Platforms wrestle with advisers' remote-working criticisms

Parmenion, by contrast, told its adviser users at the end of March that it would shift from scanned applications to e-signatures “in the next few weeks”.

Balancing accessibility with security is a key consideration for platforms. But the majority appear to have accepted the need to overhaul their practices, particularly as the shift to remote working has come at what is traditionally one of the busiest times of the year for advisers.


This year’s Isa season has been overshadowed by both the virus and the ensuing market volatility, but platforms have been offering workarounds to intermediaries. Ascentric is among those now taking instructions from advisers, by email or phone, for existing client Isa declarations.

It is also permitting advisers to email client authorisations for issues such as setting up new wrappers or changing existing investments.

Transact, meanwhile, is offering a similar signature-free service for existing clients wanting to open an Isa or Lisa. In this case the platform will ring clients directly following an email instruction from their intermediary. A confirmation then follows by post.

Some advisers have expressed frustration at the continued need for paper-based communications in such instructions. But Transact, like most others, said it is continuing to hone its processes. The platform is ahead of the curve on another aspect of Isa season, according to NextWealth.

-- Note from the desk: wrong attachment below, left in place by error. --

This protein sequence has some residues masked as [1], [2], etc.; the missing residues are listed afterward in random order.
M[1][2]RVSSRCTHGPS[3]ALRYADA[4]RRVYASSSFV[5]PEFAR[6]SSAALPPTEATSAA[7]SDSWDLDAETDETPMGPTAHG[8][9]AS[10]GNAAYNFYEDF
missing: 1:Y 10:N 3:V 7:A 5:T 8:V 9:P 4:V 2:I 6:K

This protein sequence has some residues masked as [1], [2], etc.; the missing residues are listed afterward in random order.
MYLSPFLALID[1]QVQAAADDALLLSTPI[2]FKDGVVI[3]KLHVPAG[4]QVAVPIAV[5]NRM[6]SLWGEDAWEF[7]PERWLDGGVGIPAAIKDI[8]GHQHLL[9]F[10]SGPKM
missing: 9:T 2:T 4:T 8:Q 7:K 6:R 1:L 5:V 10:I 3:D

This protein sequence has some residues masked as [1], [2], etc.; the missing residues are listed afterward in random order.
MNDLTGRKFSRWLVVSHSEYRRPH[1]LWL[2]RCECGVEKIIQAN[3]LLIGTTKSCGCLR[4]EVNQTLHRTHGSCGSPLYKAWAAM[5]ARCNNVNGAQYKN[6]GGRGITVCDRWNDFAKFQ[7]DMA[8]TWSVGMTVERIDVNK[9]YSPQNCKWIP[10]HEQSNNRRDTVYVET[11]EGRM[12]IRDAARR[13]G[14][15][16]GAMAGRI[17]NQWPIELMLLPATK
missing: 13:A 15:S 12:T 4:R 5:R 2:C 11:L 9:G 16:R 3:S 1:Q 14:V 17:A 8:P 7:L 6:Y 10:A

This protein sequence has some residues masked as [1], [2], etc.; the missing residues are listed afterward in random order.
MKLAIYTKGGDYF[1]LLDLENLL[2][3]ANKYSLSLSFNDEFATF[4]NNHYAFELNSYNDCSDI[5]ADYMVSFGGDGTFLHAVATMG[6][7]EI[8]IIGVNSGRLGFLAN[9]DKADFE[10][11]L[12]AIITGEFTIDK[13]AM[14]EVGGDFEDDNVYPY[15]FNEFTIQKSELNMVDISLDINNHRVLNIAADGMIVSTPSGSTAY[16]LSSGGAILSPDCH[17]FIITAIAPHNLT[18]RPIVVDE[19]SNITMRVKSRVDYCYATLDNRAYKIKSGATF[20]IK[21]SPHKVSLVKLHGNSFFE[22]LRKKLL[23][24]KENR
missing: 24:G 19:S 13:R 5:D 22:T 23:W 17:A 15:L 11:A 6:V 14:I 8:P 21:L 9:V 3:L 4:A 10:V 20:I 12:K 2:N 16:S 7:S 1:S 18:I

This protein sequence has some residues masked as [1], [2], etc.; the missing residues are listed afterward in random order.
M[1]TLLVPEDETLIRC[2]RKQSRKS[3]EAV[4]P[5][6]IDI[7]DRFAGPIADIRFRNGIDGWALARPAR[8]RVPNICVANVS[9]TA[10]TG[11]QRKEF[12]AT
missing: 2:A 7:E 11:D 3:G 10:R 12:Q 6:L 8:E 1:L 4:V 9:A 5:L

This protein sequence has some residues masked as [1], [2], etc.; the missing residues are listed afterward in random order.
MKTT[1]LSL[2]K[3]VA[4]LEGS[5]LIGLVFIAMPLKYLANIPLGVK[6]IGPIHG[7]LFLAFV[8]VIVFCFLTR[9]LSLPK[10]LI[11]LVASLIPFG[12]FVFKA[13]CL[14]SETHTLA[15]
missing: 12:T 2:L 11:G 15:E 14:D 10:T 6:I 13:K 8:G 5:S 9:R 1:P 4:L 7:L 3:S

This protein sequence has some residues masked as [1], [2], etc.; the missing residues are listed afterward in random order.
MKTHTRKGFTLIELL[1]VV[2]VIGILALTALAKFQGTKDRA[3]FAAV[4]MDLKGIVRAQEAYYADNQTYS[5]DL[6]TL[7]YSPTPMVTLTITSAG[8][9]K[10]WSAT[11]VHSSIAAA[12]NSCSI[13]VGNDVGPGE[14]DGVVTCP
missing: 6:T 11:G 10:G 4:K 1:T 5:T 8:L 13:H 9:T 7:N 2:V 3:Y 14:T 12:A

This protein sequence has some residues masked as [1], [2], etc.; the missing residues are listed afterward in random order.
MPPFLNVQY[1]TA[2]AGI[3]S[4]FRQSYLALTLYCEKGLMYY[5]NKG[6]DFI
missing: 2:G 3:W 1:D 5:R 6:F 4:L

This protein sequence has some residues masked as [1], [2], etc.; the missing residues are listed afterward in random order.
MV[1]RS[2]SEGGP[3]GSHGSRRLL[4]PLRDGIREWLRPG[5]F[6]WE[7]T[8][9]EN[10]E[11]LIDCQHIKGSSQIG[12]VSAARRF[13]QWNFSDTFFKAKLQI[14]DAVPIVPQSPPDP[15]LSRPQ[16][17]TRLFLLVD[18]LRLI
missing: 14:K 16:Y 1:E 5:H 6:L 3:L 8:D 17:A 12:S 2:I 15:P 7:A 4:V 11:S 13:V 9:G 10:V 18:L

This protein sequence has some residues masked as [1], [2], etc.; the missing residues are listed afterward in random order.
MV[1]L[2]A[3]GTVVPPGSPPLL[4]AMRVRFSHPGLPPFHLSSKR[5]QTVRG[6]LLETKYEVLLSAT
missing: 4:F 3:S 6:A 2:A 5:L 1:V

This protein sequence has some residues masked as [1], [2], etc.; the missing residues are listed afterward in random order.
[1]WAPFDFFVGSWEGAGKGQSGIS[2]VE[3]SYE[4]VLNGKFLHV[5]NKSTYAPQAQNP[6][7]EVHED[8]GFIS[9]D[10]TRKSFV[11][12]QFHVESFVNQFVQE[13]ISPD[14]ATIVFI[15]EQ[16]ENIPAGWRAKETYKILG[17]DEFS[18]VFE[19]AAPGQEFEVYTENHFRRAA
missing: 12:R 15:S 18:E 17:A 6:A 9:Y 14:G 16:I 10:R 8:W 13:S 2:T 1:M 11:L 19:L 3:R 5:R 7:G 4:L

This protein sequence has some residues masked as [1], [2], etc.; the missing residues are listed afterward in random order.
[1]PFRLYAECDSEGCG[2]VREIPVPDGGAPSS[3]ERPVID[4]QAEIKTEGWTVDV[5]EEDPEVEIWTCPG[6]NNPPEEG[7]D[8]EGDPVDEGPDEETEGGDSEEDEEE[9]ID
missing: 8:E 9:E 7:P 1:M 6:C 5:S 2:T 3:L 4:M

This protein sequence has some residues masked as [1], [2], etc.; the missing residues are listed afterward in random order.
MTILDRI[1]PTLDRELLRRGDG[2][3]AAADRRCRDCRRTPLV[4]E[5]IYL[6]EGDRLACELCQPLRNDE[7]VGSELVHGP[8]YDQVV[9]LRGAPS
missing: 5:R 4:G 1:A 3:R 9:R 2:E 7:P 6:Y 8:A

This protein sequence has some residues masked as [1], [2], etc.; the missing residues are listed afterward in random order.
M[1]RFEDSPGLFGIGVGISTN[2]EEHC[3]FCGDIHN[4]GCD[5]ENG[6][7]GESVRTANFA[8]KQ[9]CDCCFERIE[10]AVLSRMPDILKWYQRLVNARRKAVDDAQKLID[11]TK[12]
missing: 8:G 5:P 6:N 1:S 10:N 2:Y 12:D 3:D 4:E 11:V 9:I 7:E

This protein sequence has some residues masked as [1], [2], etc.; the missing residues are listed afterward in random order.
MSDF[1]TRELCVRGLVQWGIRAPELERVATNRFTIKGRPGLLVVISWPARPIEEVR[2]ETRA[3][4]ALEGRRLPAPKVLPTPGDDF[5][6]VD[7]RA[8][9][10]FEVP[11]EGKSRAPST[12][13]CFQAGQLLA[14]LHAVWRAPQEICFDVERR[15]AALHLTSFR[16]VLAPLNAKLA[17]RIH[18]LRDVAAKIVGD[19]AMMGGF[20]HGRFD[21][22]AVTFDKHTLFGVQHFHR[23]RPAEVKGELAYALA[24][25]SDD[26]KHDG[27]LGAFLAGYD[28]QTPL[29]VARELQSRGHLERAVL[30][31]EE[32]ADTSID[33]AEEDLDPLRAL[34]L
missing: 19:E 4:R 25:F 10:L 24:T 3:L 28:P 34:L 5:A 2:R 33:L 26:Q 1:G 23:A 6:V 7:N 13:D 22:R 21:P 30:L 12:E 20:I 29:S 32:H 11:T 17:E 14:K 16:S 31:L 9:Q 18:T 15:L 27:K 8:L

“Another issue is with wrap transfers. With a fresh Isa allowance coming up, advisers worry the timing is wrong to move money from a general investment account to an Isa. As far as we know, only Transact offers in-specie wrap transfer. More need to offer this – and soon,” Ms Hopkins wrote last week.

To reduce risks relating to time out of the market, which are particularly pronounced for pension transfers, NextWealth added that some advisers are postponing taking on new clients until later in the year.

Withdrawing client assets in the age of remote working is another complication, given the risk of fraud is greater. Some platforms have what the Lang Cat terms “straight-through processing”, which typically removes the need for signatures once accounts have been opened.

Those who have previously adopted a more belt and braces approach are, once again, easing their restrictions in light of the crisis. Novia is now accepting client withdrawal instructions with an adviser signature rather than that of the client.

Sometimes it takes a crisis for real change to occur. The shifts taking place across the platform industry over the past fortnight have been replicated, to an extent, by other providers such as life companies.